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Scuba Divers Rescue World's Biggest Fish Trapped in Net
In this beautiful video from The Dodo, scuba divers rescue whale sharks stuck in a fishing net. The best part comes next—when the divers' newfound friends hang around to celebrate.
The extraordinary whale shark takes 30 years to reach maturity and can live more than 100 years. They can grow more than 40 feet long. They can even stand on their tails.
And while they are the largest fish in the sea, they are not predators, but rather filter feeders subsisting on the tiniest food available—zooplankton and small fish such as sardines and anchovies swimming into their open mouths.
Their size and thick skin help protect them from predators, but not from humans, as commercial fishing has exploited them to the brink of extinction.
This amazing footage was shared by Txus R. at Indocruises.
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Colorado senator and 2020 hopeful Michael Bennet introduced his plan to combat climate change Monday, in the first major policy rollout of his campaign. Bennet's plan calls for the establishment of a "Climate Bank," using $1 trillion in federal spending to "catalyze" $10 trillion in private spending for the U.S. to transition entirely to net-zero emissions by 2050.
When Trump's Environmental Protection Agency (EPA) announced its replacement for the Obama-era Clean Power Plan in August 2018, its own estimates said the reduced regulations could lead to 1,400 early deaths a year from air pollution by 2030.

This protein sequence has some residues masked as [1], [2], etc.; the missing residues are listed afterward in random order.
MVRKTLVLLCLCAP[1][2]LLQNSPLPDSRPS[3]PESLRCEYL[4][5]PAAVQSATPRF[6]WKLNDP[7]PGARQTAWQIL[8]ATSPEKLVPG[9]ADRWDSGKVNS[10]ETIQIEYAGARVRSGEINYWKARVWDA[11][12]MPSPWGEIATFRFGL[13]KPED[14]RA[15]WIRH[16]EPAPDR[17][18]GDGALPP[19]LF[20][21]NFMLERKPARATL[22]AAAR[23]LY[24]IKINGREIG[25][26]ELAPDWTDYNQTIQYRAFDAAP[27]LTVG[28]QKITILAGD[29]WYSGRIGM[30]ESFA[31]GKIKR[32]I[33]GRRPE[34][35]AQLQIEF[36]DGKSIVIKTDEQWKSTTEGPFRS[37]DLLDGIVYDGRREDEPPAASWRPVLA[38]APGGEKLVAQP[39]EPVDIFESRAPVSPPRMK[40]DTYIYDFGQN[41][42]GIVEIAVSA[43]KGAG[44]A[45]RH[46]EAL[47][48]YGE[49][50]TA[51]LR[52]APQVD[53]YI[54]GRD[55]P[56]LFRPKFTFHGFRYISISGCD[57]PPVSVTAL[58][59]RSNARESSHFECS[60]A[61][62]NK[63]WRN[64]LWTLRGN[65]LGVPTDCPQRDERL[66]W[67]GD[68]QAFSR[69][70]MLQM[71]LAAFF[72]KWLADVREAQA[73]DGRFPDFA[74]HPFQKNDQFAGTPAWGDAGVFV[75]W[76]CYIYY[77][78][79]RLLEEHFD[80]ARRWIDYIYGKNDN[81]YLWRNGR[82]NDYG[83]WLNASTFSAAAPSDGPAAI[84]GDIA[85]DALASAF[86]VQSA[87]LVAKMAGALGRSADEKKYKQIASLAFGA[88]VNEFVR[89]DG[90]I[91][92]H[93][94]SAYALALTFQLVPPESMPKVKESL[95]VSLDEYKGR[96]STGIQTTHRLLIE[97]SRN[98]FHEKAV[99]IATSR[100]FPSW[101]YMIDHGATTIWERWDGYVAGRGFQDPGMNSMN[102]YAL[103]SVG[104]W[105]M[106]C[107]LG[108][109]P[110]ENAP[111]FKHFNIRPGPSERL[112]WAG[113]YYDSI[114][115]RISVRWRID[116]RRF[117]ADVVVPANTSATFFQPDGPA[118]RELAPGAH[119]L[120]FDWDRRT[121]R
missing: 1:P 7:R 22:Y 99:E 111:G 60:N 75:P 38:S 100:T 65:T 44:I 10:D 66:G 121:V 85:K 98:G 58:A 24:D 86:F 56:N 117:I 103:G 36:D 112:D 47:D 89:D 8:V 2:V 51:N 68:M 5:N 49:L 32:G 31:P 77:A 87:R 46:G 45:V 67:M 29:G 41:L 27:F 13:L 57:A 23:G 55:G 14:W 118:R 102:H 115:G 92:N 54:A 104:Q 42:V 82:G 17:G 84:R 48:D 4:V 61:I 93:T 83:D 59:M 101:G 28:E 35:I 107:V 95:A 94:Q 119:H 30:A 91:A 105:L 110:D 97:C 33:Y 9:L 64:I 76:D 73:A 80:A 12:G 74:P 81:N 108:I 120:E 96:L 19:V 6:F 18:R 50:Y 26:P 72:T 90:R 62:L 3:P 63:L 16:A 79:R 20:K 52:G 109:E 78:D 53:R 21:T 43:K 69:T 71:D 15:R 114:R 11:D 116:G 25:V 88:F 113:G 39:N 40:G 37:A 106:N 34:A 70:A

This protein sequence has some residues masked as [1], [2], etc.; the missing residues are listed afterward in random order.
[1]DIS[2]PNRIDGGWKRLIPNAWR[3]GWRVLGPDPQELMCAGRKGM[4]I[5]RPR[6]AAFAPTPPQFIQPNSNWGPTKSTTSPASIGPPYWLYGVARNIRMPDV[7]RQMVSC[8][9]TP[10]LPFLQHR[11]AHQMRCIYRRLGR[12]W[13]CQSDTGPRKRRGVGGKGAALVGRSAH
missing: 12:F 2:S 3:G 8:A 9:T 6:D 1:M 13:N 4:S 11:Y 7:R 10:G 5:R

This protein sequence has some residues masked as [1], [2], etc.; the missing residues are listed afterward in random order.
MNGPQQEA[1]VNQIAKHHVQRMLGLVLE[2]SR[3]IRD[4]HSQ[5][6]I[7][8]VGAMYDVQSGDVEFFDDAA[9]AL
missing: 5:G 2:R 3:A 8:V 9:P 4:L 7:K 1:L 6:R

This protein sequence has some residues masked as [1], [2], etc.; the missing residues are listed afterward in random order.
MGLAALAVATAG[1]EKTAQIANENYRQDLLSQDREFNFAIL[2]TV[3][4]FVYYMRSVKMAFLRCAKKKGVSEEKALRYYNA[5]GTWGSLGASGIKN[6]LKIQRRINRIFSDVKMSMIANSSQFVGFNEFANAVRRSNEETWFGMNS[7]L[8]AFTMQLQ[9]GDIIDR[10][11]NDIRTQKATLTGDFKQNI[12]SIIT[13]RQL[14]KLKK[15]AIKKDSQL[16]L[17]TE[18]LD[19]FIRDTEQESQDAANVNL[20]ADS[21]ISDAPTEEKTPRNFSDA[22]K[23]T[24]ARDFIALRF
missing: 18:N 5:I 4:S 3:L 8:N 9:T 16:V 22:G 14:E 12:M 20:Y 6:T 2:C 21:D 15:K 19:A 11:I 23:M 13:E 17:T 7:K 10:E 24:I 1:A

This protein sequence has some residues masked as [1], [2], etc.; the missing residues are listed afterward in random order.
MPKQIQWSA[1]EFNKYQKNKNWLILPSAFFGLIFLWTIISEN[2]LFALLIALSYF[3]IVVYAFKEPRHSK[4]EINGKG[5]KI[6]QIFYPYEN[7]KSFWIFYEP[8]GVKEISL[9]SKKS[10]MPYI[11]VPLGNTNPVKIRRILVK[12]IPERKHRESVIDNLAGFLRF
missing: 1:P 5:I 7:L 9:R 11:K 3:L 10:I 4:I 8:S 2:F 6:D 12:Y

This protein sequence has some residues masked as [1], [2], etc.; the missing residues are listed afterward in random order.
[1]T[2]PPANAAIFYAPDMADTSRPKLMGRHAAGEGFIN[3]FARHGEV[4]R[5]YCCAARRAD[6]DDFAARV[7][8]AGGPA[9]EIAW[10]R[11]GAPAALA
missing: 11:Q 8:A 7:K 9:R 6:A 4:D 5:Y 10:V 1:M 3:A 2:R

Now, the EPA wants to change the way it calculates the risks posed by particulate matter pollution, using a model that would lower the death toll from the new plan, The New York Times reported Monday. Five current or former EPA officials familiar with the plan told The Times that the new method would assume there is no significant health gain by lowering air pollution levels below the legal limit. However, many public health experts say that there is no safe level of particulate matter exposure, which has long been linked to heart and lung disease.
By Andrea Germanos
Animal welfare advocates are praising soon-to-be introduced legislation in the U.S. that would ban the use of wild animals in traveling circuses.
By Tara Lohan
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Mounting bills from natural disasters like these have prompted renewed calls to reform the National Flood Insurance Program, which is managed by Federal Emergency Management Agency and is now $20 billion in debt.